President of Hornady Ammunition, Steve Hornady, shares his views on the perfect all-round calibre for deer stalking in the UK.
I hope it goes bronze,” said Steve Hornady as he sat outside a thatched 16th Century inn in Hampshire at the beginning of the roe rut. He had just returned from an early morning stalk that had yielded a handsome buck that had been called in with a beech leaf. Great start to the day, especially as it was shot using a bullet with his name on.
Based in Nebraska, Steve has worked in the Hornady business his entire life. This means he has been involved in ammunition development and design for over 60 years. He also has an enviable trophy room, having hunted all over the world for just about every species you can think of. It was apparent from Steve's excitable rendition of the morning's stalk that hunting is a big part of his life.
“The hunting industry is the best business for me to work in for the recreational use of the products my company creates. I get to see first hand how our products perform in the field,” he explained. During Steve's career, he has been involved in the development of some of the most popular hunting calibres used today, including the .17 HMR, .204 Ruger, 6.5 Creedmoor and the .220 Swift. He has also reintroduced a number of the larger Nitro Express big game calibres that had fallen into obscurity such as the 450/400, .450 and the hugely popular .470, making them more affordable and readily available. Employing more than 300 staff at the Hornady headquarters in Nebraska, the company produces millions of rounds every month in nearly every commercially available hunting calibre. In short, there is little Steve does not know about ammunition design or its application in the field.
With this encyclopedic knowledge, we were keen to hear his thoughts on the most suitable all-round calibre for UK hunting. “We all know that the perfect all-rounder is a neat concept but does not actually exist,” he shrugged, adding: “A heat-seeking bullet that holds together at point blank, expands on the other side of the planet, breaks bones cleanly and opens on lungs is the holy grail, but sadly impossible.” Clearly, allowances have to be made depending on the task in hand. “It is possible to have a perfect bullet for one job, but not all of them,” he added. “Interestingly, the UK has similar circumstances to those I have found in Africa. Leaving aside the really big stuff, there is large game like blue wildebeest but also small game like duiker and springbok. It is likely you may want to hunt both with the same rifle. The same applies in the UK, where you may want to use the same rifle for large red stags and miniature muntjac.”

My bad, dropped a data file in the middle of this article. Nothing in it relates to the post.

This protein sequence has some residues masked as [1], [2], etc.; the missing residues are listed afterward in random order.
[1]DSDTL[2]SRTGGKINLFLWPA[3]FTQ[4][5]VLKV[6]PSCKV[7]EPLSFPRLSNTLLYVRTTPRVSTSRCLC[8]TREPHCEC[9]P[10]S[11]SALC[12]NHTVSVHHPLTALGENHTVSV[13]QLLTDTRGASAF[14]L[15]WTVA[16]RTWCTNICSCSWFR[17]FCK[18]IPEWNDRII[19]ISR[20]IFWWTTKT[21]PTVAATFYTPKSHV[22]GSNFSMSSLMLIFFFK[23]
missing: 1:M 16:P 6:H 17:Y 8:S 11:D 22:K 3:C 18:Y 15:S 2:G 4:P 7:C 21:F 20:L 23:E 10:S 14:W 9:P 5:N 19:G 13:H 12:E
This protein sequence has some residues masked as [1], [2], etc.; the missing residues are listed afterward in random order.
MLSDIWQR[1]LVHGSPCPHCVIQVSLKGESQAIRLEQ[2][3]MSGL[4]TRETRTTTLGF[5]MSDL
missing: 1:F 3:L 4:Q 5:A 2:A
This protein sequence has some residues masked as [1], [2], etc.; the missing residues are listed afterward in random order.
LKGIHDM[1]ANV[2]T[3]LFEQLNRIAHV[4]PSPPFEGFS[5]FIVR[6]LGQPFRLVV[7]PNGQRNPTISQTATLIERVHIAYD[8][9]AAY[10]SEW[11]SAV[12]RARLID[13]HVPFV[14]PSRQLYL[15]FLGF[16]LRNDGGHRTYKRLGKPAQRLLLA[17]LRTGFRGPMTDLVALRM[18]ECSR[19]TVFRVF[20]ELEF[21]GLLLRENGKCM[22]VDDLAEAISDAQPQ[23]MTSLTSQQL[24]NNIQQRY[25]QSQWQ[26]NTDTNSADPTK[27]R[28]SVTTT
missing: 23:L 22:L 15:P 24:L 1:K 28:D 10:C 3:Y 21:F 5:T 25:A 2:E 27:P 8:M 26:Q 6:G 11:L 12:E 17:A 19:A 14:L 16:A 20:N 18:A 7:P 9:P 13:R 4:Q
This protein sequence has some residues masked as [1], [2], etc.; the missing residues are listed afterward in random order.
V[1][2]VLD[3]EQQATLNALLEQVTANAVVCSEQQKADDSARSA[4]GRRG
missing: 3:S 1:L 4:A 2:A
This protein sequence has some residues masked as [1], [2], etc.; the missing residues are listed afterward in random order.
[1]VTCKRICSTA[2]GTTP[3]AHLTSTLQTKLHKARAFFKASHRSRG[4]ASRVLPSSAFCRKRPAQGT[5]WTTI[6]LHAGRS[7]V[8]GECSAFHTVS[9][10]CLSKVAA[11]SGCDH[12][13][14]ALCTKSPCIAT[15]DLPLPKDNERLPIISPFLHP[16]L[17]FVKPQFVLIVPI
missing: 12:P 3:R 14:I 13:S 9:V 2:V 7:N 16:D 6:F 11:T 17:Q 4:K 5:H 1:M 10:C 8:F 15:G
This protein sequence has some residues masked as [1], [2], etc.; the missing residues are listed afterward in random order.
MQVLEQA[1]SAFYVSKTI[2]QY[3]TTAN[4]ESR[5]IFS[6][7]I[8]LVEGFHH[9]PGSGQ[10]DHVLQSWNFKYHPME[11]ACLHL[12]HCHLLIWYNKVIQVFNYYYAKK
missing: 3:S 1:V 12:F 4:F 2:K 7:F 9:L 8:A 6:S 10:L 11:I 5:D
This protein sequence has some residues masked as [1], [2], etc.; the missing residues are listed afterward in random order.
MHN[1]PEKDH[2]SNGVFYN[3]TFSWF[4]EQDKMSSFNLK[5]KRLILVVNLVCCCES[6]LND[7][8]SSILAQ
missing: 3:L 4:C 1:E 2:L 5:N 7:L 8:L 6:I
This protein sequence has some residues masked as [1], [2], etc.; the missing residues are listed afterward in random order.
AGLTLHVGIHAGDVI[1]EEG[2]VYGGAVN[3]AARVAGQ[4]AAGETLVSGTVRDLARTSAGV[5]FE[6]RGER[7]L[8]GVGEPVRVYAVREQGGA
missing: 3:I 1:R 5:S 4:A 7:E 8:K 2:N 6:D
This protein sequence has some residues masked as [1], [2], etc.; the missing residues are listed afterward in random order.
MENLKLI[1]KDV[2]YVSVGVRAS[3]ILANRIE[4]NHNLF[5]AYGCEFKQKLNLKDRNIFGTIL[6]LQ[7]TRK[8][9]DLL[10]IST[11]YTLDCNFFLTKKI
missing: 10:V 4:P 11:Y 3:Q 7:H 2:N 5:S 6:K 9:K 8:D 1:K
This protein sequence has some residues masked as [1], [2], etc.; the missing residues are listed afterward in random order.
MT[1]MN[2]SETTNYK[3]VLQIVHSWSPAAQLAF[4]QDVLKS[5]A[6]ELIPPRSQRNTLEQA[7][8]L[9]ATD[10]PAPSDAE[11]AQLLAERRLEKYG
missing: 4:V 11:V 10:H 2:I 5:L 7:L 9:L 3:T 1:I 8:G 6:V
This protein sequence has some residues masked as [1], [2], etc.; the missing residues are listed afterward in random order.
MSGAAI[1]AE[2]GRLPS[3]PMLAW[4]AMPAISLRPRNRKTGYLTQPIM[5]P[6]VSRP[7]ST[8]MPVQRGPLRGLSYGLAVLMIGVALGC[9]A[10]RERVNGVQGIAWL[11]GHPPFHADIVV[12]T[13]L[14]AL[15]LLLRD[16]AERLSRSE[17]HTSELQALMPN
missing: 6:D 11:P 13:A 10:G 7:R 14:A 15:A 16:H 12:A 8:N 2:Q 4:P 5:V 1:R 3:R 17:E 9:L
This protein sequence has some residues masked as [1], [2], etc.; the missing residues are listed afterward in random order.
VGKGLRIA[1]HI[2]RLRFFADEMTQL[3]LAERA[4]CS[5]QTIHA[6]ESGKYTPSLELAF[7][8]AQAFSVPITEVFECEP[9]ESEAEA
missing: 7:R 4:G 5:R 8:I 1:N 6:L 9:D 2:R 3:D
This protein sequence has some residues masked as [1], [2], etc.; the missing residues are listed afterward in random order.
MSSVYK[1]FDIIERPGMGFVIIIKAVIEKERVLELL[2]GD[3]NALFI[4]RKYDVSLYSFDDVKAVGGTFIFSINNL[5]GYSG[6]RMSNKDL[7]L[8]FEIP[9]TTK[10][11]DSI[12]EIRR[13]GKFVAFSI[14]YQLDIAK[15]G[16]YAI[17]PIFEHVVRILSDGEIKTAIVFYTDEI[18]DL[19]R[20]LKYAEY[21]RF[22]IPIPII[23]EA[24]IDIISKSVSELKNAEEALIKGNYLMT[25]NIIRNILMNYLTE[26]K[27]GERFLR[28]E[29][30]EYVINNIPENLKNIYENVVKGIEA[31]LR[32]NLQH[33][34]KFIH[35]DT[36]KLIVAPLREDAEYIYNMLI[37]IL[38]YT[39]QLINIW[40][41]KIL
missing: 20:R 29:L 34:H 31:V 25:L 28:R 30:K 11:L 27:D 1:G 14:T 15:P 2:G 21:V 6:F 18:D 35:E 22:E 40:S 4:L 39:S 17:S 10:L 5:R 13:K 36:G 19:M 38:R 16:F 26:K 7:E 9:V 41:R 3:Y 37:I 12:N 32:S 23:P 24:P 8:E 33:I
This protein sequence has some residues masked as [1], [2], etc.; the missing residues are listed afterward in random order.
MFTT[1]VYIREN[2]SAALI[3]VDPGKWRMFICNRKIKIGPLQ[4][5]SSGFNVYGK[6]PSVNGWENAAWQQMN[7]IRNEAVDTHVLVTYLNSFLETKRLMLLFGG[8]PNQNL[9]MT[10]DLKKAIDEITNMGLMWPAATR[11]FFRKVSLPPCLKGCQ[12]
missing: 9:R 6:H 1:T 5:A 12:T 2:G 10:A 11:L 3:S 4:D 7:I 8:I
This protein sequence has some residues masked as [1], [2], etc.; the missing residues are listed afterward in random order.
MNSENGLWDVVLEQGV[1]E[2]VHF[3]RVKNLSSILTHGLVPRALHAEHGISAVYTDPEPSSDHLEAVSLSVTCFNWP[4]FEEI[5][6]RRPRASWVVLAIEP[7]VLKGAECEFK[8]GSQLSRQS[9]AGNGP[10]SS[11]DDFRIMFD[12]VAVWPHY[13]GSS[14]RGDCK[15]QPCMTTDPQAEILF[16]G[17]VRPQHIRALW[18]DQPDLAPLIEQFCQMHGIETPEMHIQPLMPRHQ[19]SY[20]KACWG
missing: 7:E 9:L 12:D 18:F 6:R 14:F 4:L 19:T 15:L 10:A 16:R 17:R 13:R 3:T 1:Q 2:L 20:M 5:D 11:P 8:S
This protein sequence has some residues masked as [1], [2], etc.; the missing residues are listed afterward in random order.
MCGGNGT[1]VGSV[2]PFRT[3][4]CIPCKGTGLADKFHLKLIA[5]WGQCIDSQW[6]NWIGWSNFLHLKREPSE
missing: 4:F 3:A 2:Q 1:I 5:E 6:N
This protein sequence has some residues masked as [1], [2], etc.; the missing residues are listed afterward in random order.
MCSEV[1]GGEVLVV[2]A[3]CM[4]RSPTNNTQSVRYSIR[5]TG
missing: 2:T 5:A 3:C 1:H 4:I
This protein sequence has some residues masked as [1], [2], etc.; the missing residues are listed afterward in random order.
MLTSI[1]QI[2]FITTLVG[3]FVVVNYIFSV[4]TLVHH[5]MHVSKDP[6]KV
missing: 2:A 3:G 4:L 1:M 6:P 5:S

Steve explained the basic physics and an important concept that many new stalkers fail to grasp: “If a muntjac walks out at close range, a heavier bullet is better than a light one. Travelling at a slower velocity, it will expand less violently and cause less meat damage. However, to take a fallow buck at 300m in a stubble field, a faster, flatter, harder-hitting round is what is needed.” So therein lies the problem, not just in the UK but the world over.
Given that Hornady is one of the best selling brands of ammunition in the UK, Steve knows which are the most popular hunting rounds used on our shores. And he is fascinated that British hunters are still in love with the old stalwart calibres, some of which were designed more than 100 years ago. “I am not saying that there is anything wrong with a .243, .308 .270, 6.5x55 or a .30-06, but newer cartridge designs have improved how we ignite and burn modern powders. The core technology is fundamentally the same, but to use an automotive analogy, we are using an old chassis with a new engine and better wheels. Theoretically, this makes it a better car.” Old cartridges will be popular forever, but the fact remains that there have been modern improvements that have taken cartridges forward and improved accuracy, efficiency and uniformity.
Having grasped the basics of the UK's firearms licensing system, which makes acquiring rifles and ammunition of different calibres far more difficult than it is the US, Steve agreed to pick a calibre as the most suitable for hunting in the UK, chosen from the most popular calibres sold here. As an interesting aside, had he been able to pick any round for the UK, he would have opted for the 6.5 Creedmoor. This is due to its impressive ballistic co-efficient (flies flatter with less drag), fast powder ignition, short action and low recoil. With bullets from 120 to 140gr, it is a near perfect fit for all UK species. His caveat for the calibre was that if tackling enormous red stags it would be worth considering a less frangible, harder copper alloy bullet to guarantee penetration to the vitals.